New research from Cornwall Insight has revealed that electric vehicles (EVs) could contribute an additional 71.6TWh of electricity demand in the UK by 2040.
This is 31 times higher than the current level of demand for electrified transport, and equivalent to 25% of current annual demand which stands at 299TWh excluding losses.
These findings come as part of Cornwall Insight’s latest Benchmark power curve report, which offers long-term price forecasts and regulatory market and policy expertise.
It uses scenario-based Central, High and Low 20-year projections of electricity prices in Great Britain, with coverage including baseload and peak prices at market-level to capture the difference in value between typical wholesale markets.
This most recent edition is forecasting that electrification of the economy i.e. electric vehicles and heat pumps alongside the use of green hydrogen as an energy carrier all increase demand from 298TWh in 2021-22 to 628.4TWh in the Central Scenario by 2040 and up to 668.2TWh in the High Scenario.
Tom Edwards, senior modeller at Cornwall Insight, said that the impact of EVs on the electricity system shouldn't be underestimated.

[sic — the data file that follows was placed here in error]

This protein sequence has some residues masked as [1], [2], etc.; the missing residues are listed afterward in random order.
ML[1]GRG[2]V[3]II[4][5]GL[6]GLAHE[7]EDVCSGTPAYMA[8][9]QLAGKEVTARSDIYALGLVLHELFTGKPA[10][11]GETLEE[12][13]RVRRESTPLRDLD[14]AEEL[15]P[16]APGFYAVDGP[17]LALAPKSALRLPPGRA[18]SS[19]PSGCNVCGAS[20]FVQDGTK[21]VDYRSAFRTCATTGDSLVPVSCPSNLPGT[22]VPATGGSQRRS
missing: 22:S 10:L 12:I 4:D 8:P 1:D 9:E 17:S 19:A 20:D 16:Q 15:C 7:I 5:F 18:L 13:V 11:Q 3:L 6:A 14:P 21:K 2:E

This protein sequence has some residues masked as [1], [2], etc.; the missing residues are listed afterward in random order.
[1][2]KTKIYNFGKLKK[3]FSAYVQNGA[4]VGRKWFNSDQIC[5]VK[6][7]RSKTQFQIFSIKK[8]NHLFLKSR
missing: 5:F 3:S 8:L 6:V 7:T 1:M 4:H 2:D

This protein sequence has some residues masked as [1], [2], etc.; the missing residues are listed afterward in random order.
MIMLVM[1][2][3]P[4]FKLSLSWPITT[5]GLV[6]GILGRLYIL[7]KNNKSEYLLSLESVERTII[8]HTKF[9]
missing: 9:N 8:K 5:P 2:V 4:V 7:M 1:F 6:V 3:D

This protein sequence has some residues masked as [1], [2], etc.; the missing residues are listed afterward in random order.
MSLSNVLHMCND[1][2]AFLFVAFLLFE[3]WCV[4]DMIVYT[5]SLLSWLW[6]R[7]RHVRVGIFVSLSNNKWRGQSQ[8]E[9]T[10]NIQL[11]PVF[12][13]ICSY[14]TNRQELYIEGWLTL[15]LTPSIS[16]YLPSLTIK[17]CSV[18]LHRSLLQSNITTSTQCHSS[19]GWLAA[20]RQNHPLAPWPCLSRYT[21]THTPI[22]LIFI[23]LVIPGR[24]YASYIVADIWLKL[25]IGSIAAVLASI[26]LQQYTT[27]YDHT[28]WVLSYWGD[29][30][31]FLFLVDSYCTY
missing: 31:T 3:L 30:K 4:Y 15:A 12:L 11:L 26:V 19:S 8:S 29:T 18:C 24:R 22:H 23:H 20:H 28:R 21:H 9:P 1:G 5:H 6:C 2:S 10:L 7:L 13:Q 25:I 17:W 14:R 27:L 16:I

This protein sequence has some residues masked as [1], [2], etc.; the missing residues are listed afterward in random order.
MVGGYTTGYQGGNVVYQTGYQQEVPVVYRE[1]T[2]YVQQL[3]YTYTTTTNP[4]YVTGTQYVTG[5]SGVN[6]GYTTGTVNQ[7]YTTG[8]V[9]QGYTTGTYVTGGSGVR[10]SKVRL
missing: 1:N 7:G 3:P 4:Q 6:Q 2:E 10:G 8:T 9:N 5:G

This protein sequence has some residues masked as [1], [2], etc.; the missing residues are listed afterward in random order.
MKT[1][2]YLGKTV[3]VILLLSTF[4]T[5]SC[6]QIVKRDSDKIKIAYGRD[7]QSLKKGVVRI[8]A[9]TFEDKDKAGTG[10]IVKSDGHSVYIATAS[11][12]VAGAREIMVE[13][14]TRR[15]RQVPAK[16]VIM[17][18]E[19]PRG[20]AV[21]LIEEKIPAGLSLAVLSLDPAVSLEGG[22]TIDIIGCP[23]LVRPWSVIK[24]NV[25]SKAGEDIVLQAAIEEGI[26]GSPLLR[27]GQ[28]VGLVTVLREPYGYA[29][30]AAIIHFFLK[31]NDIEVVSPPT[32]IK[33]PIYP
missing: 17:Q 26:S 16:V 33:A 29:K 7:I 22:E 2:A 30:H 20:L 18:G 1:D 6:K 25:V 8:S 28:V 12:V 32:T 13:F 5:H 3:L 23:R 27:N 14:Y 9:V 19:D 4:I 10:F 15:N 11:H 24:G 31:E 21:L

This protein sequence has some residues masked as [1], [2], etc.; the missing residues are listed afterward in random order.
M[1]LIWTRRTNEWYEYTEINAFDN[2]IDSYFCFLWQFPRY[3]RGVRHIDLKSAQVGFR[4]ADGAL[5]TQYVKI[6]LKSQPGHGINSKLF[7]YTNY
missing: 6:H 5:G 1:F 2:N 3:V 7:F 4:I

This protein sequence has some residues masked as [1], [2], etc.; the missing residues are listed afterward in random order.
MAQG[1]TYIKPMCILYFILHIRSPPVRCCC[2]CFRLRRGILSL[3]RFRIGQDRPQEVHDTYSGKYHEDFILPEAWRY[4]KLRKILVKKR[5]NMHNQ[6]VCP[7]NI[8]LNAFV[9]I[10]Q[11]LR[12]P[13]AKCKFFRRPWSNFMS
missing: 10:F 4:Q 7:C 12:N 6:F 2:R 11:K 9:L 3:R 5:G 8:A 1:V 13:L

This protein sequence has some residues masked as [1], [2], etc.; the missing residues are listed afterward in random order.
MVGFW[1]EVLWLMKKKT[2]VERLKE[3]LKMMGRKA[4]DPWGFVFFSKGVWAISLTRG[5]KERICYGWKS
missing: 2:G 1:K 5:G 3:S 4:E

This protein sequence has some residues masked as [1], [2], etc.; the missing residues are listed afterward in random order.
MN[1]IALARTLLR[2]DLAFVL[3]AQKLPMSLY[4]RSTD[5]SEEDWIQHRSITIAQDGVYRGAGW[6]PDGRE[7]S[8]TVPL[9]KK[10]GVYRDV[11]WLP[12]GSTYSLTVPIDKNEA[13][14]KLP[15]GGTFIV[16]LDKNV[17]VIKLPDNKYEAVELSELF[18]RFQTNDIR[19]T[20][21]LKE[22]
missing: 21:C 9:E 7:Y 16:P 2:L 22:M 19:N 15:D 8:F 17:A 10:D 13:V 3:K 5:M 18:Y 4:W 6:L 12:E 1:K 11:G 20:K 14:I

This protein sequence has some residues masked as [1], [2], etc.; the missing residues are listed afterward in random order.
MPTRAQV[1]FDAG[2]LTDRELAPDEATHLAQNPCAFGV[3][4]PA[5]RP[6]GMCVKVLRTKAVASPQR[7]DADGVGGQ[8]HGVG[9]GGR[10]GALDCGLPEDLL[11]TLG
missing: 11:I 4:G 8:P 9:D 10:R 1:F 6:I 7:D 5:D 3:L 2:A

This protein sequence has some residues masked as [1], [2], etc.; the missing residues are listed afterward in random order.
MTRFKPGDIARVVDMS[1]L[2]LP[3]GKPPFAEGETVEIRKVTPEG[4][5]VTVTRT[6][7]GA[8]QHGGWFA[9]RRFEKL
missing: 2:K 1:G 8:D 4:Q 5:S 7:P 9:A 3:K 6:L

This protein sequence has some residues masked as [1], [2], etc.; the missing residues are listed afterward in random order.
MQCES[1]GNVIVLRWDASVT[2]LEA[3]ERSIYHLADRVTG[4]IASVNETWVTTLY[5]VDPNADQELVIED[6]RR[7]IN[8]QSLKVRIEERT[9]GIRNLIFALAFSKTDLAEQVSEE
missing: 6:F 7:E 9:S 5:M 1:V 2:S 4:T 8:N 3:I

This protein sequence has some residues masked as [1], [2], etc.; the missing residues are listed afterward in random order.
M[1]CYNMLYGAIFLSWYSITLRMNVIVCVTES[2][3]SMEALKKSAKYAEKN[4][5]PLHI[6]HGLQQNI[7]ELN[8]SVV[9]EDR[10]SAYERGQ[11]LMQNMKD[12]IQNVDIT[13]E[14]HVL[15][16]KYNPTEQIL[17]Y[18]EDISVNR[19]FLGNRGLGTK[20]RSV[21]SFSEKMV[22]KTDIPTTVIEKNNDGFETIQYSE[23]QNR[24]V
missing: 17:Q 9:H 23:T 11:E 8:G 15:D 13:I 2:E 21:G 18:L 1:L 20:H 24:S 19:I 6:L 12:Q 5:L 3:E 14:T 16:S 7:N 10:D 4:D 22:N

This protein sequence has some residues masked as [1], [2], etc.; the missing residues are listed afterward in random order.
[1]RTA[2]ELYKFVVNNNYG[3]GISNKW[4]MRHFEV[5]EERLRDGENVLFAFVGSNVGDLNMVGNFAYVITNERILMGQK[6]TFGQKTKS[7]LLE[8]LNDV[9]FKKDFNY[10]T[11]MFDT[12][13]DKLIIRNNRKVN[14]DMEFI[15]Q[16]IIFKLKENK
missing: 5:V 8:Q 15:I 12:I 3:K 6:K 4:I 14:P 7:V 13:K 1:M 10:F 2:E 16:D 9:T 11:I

“However, EVs have the potential to offer the system considerable flexible vehicle-to-grid discharging and smart charging, which reduces the level of investment needed in flexible power supply," he said.
A recent report from the Transport Committee raised concerns that unless charging habits change or the national grid is strengthened, the charging needs from millions of new EVs will cause blackouts to parts of the country.
It therefore recommended that the government works with National Grid to map national coverage to identify locations where the grid won’t cope with additional usage.
“The electrification of transport remains a significant challenge, particularly if the current market design remains the same. However, to sustain such a growth in demand, it is likely that the market design will need to change to better support the net zero objectives," Edwards added.